A Thanksgiving bounty of new releases, and vintage films from 1921 to 2001

Just like Christmas Day, the day before Thanksgiving offers plenty of helpings of commercial and limited-release films.

Love & Other Drugs (starring Anne Hathaway and Jake Gyllenhaal, reteaming after their terrific performances in Brokeback Mountain) is based on the book Hard Sell: The Evolution of a Viagra Salesman. That should tell you everything you need to know about this love dramedy. Walt Disney Studios has a new animated feature based on the Grimm Brothers' Rapunzel in Tangled. Giving up on family comedies this time around, Dwayne "The Rock" Johnson and Billy Bob Thornton star in the action adventure Faster. Cher, Christina Aguilera, and Kirsten Bell will be wearing dancing boots in the musical Burlesque. They all open today at major chain theaters, with the exception of the restaurant comedy Today's Special, starring Daily Show reporter Aasif Mandvi, which opens at the Uptown Theatre. Two more movies open on Friday at the Lagoon Cinema: the political documentary Client 9: The Rise and Fall of Eliot Spitzer and the Palestinian documentary Budrus.

The only one I've seen is Client 9. It has nothing to do with Thanksgiving, but director Alex Gibney's doc is tremendous, and anyone who appreciated the recent doc Inside Job, on the 2008 financial crash, will surely take interest. Client 9 is a great companion piece to Inside Job, especially zeroing in on Spitzer's involvement with trying to solve to the crisis—he was known as "the Sheriff of Wall Street"—his brief stint as governor of New York, and most notably, his sex scandal with the VIP Empire Club escort service. Spitzer comes across as an intelligent, insightful and hard-working man, who slipped up and paid dearly for his mistake.

If none of these films scream for your attention, there are a few other leftover alternatives worth seeking out. Minnesota Film Arts will be showing Wes Anderson's 2001 dysfunctional-family comedy The Royal Tenenbaums today and tomorrow at St. Anthony Main. And starting on Friday at St. Anthony Main, for those who missed Olivier Assayas's dynamic 5½-hour-long Carlos at the Walker last month, MN Film Arts will be screening the long version over the weekend. Starting on Monday, they'll be screening the abridged 2½ hour version. I recommend taking a break from the Black Friday shopping blitz (or your family, if they're starting to get on your nerves) to check out the 330-minute epic over the weekend. But if you're looking for something older than 2001, the Trylon Microcinema will be screening the last two Charlie Chaplin films in the "Here Comes the Tramp" series: The Kid (1921) and The Great Dictator (1940).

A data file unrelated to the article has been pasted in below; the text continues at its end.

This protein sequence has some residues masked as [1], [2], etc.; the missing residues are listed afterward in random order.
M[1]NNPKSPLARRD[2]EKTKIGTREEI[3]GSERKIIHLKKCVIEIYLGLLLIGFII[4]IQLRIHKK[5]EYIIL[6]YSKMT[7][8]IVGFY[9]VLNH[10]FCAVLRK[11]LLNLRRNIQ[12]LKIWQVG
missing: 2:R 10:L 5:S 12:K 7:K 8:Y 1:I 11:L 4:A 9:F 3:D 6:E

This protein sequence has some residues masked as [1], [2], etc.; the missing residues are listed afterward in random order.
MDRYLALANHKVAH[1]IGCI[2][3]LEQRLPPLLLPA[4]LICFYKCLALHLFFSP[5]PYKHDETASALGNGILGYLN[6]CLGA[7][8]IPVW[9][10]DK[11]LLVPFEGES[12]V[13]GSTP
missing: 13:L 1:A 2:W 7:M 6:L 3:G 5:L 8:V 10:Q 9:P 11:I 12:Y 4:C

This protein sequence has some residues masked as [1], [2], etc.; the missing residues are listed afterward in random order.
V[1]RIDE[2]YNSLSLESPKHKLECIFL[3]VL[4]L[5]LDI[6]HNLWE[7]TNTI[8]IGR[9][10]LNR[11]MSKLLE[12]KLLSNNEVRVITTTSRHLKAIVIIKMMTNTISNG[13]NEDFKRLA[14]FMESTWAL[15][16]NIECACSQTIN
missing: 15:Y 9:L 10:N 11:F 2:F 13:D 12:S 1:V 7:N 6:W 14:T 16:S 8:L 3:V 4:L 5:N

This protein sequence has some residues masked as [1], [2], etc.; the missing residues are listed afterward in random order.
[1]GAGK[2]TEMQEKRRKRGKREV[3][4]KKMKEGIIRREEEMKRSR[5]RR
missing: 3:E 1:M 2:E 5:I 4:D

Finally, if you're looking for just a good Thanksgiving themed movie to enjoy at home (I'm sure it'll be on TBS, TNT, FOX, or WGN), why not re-watch the 1987 comedy classic—and my favorite movie from 80s staple writer/director John Hughes—Planes, Trains and Automobiles (above), starring Steve Martin as uptight business man Neil Page and John Candy as obnoxious travelling sales men Del Griffith. It's my favorite role of Candy's all-too-short career. Just make sure to cover your children's ears when Martin's Neil goes off on an airport employee, only to get his comeuppance when he can't find his car rental agreement.

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Jim Brunzell III's picture
Jim Brunzell III

Jim Brunzell III (djguamwins [at] yahoo [dot] com) was born in the 70's, went to school in the 80's, played sports in the 90's, and has been writing on film for the Daily Planet since 2007.  He is also the Festival Director and programmer for the Sound Unseen Music/Film/Art festival in the Twin Cities, lead programmer for the Flyway Film Festival in Pepin and Stockholm WI, the creator of "The Defenders" series at the Trylon microcinema and has been working on a novel since finishing college.  You can follow Jim on Twitter at (@JimBrunzell_3).